The North Stars were in the final weeks of a lousy second season in Minnesota when Wren Blair, the general manager and coach, made a trade on Feb. 14, 1969: forward Andre Boudrias and defenseman Mike McMahon to Chicago for forward Bill Orban and Tom Reid, a 22-year-old defenseman.

A month earlier, Blair had made another trade of defensemen, sending Duane Rupp to Pittsburgh for veteran Leo Boivin.

The Penguins were making a visit to Met Center a year later when Rupp’s stick caught Reid in the left eye. It was bad enough that Reid was taken to a hospital.

The meal money on the road for players was $12 per day. The North Stars were heading out for a road trip and the first $12 had been issued to the players before the Pittsburgh game.

“There was bleeding behind the eye,” Reid said. “I still was in the hospital the next morning and wasn’t going to make the trip. I got a call from Wren’s secretary. She said, ‘Tom, when you get out of the hospital and come back to the arena, would you please bring in $12, since you’re not on the trip.’ ”

Tom Reid gave the mischievous smile for which he could have a trademark and said: “She was a great lady, but she worked for Wren, and he wanted to make sure the team didn’t get shorted 12 bucks.”

The Wild will start its 16th season Thursday night in St. Louis, and so will Reid as an analyst for its games. He was asked about the different world in which NHL players live today, compared with what it was like on his arrival in Minnesota. The anecdote about the 12 bucks did a fine job of explaining that.

As did this:

Reid was a rookie with the Blackhawks during the NHL’s expansion season of 1967-68. Stan Mikita was a Chicago legend. Early in Reid’s time with the Blackhawks, Mikita was quizzing Reid on the size of contract the young blue-liner had been able to squeeze from General Manager Tommy Ivan.

Reid’s response was: “I can’t tell you, Stan. Mr. Ivan asked me not to reveal it to anyone. He doesn’t want it to get around the locker room and upset some guys.”

Mikita pressed and Reid finally confessed Ivan had awarded him with the kingly sum of $10,000.

“Great negotiating, kid,” Mikita said. “That’s the minimum.”

The results of Blair’s trade with the Blackhawks in mid-February 1969 were split: Orban totaled 30 games for the North Stars. Reid played 604 in the regular season, and another 33 in the playoffs.

This included several weeks’ worth of games in 1974, when Reid was struck near the left temple while blocking a shot, suffering a broken orbital bone, a fractured cheekbone and a broken jaw.

“They wired my jaw shut, I put on a helmet with a one-bar facemask, and missed one game,” Reid said. “I wasn’t a hero. That’s the way it was then.”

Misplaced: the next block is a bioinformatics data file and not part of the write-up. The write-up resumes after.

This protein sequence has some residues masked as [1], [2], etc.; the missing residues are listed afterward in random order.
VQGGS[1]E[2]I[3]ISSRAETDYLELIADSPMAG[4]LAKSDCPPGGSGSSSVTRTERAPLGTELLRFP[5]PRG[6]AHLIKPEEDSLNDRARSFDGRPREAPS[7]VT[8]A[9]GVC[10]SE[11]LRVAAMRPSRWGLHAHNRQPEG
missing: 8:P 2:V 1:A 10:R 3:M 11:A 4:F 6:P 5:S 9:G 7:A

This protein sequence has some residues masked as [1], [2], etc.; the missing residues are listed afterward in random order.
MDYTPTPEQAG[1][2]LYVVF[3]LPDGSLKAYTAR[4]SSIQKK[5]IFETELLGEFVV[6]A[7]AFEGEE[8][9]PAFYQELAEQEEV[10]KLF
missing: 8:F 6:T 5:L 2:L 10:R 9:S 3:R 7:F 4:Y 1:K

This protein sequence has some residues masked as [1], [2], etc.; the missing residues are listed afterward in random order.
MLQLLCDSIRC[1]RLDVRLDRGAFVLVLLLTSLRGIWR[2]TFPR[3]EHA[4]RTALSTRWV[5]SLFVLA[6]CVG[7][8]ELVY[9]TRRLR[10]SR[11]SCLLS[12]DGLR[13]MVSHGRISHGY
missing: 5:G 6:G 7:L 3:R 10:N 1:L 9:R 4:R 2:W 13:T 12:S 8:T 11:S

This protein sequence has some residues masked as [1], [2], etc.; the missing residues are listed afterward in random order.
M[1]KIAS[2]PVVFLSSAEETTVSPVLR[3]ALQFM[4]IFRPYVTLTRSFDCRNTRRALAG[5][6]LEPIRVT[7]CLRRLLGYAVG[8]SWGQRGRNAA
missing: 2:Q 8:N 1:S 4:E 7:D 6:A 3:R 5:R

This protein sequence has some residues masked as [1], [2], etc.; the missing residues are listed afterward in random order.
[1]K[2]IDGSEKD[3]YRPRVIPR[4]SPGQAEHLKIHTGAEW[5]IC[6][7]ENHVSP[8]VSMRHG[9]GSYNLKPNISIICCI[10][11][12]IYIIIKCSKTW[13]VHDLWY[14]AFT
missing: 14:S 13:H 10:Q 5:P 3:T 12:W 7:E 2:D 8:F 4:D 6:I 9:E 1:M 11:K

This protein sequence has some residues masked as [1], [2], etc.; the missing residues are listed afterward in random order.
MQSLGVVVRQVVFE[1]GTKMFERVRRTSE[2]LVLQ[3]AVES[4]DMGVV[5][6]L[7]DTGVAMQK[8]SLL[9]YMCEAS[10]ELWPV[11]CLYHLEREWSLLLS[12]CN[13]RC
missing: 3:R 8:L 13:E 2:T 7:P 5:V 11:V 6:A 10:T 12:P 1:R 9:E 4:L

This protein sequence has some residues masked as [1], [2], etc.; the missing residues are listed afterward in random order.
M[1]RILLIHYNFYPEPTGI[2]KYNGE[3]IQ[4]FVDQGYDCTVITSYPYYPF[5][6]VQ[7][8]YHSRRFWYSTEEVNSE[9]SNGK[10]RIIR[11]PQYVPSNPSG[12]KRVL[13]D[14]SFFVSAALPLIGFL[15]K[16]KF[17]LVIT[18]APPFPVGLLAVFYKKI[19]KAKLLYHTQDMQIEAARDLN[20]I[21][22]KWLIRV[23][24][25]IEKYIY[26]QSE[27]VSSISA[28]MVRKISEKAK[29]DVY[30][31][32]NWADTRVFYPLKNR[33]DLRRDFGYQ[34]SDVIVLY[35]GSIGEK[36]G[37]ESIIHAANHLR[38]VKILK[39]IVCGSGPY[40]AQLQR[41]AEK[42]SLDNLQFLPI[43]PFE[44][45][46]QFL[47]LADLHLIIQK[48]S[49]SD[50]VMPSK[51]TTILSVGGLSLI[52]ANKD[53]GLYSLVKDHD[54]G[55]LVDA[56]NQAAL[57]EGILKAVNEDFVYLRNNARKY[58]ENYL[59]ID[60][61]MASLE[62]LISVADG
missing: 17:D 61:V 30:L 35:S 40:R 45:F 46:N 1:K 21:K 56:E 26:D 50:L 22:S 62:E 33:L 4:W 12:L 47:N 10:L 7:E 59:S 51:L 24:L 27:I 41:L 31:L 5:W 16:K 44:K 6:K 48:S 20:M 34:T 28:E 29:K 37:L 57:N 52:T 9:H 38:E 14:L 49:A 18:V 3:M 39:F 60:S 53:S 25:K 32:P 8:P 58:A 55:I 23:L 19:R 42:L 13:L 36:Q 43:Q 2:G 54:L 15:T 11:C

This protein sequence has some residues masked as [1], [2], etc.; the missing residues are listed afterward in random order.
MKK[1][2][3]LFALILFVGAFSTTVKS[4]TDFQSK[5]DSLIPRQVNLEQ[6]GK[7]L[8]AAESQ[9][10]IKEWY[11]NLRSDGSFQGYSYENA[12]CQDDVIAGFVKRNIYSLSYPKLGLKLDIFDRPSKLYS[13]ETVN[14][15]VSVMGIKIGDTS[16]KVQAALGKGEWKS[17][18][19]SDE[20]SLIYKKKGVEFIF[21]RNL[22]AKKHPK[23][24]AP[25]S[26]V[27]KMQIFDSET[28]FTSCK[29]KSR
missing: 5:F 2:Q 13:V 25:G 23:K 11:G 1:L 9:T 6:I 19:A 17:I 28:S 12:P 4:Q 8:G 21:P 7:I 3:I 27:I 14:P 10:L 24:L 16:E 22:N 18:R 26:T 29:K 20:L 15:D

Reid showed the trademark smile again and said:

“I went from 204 pounds to 182 before they took the wires out and I could eat again. I took a blender on the road. I’d put hamburger, mashed potatoes, vegetables in there, blend it and drink that.

“Then, the blender broke in the middle of a road trip. The team said, ‘We’re sure not going to buy you a new blender.’ ”

A blender would’ve cost more than 12 bucks.

Reid is not an old-timer whining about the good life that today’s NHL players enjoy. He thinks it’s wonderful the workforce is getting its share of the league’s prosperity.

“The North Stars’ franchise cost $2 million in 1966, and Las Vegas is paying $500 million for its franchise,” Reid said. “I know it’s 50 years, but that’s impressive inflation.”

Plus, Reid gets to share in the good life, to a degree. He gets to fly on the team charters to and from games, which beats the middle seat on the DC-3 commercial flights of his youth.

On Thursday, the Wild opens its 16th season in St. Louis. Reid has missed four of those games, in 2008-09 after knee surgery. He was on TV for two seasons with Mike Goldberg, then elected to join his friend Bob Kurtz for the less-boisterous radio broadcasts that actually slip in a degree of objectivity.

Reid’s playing career ended prematurely in 1978 with a still-mysterious and terrible skin rash tied to hockey equipment. He was given a chance to be the radio analyst for the great Al Shaver, and then did Stars television with several partners (including Kurtz). There also were the Gophers years as an analyst.

He’s excited about this Wild team, because of both the roster and new coach Bruce Boudreau, and also because it is supposed to be this way on Opening Night.

“I’m always excited for the start of a season,” Reid said. “I’m always optimistic. It’s just some years, there’s more reason for that than others. I think this is one of those.”